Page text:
A Middle East on Fire Tests U.S.-Saudi Relations
Syria is soaked in blood. Oil prices internationally are falling. And a new U.S.-led nuclear deal with Iran is forcing most of America’s greatest friends in the Middle East to choose between alienating their longtime patron and unshackling a despised Islamic Republic they see as the source of their regional problems.
Amid this uncertainty, traditional U.S. partners in the region are beginning to feel American retrenchment and are turning to a key U.S. rival for steady international support. Among them is the principal regional ally, Saudi Arabia, whose monarch’s meeting in the Oval Office on Friday will likely determine the extent of future cooperation.
“This visit could potentially be a turning point in Saudi-U.S. relations,” says Fahad Nazer, a former political analyst at the Saudi Embassy in Washington.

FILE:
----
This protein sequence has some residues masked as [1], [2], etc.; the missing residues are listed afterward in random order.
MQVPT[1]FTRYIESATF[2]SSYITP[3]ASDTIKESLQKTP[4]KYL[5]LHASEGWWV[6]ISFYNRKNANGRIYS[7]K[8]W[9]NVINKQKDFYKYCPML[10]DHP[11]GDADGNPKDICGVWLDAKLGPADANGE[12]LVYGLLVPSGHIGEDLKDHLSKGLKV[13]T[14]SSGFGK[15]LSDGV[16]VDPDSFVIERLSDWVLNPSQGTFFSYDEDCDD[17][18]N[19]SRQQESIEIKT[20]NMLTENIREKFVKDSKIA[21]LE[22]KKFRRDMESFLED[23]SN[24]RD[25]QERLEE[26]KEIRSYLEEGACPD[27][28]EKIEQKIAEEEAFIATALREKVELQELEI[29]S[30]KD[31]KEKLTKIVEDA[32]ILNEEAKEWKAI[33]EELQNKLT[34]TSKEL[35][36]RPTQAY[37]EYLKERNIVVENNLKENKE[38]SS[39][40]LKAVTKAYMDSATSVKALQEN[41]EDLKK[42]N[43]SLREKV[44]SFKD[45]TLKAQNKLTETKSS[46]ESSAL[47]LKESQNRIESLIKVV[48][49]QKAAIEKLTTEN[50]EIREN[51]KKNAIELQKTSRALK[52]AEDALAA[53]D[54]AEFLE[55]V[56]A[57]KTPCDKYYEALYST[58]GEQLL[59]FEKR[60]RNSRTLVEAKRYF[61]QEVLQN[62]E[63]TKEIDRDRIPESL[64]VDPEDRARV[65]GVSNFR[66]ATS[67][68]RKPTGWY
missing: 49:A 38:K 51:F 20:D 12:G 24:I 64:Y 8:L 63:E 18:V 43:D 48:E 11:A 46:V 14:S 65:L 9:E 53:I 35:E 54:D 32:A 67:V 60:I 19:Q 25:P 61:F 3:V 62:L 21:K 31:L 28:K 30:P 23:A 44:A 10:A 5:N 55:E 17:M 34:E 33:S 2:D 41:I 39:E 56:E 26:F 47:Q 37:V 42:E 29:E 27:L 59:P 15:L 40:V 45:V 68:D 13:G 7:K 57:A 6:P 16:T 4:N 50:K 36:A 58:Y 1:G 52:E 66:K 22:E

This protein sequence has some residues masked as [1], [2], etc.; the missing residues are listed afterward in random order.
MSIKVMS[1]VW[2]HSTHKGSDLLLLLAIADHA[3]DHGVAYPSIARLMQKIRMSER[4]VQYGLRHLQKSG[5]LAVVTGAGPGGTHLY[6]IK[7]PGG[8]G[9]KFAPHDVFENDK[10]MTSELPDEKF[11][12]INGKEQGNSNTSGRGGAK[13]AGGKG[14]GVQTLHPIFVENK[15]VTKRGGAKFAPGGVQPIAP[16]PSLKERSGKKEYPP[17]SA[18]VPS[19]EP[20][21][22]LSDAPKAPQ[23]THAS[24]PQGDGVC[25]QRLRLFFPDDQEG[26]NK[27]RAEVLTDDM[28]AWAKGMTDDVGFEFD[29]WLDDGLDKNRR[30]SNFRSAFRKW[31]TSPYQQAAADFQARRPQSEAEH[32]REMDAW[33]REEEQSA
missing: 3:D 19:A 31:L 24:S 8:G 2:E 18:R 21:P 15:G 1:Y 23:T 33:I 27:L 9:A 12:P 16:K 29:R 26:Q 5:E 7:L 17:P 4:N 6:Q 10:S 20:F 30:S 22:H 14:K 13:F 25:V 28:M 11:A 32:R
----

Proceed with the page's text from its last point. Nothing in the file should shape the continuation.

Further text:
The visit comes as the Saudi government has made notable overtures toward Moscow in recent months. Officials in the kingdom announced in July a plan to invest roughly $10 billion in Russia as a part of an investment fund – a curious if not shrewd scheme to capitalize on Russia’s economic slowdown amid a downturn in oil prices, as well as European and U.S. sanctions designed to cripple its economy as punishment for meddling in Ukraine. Details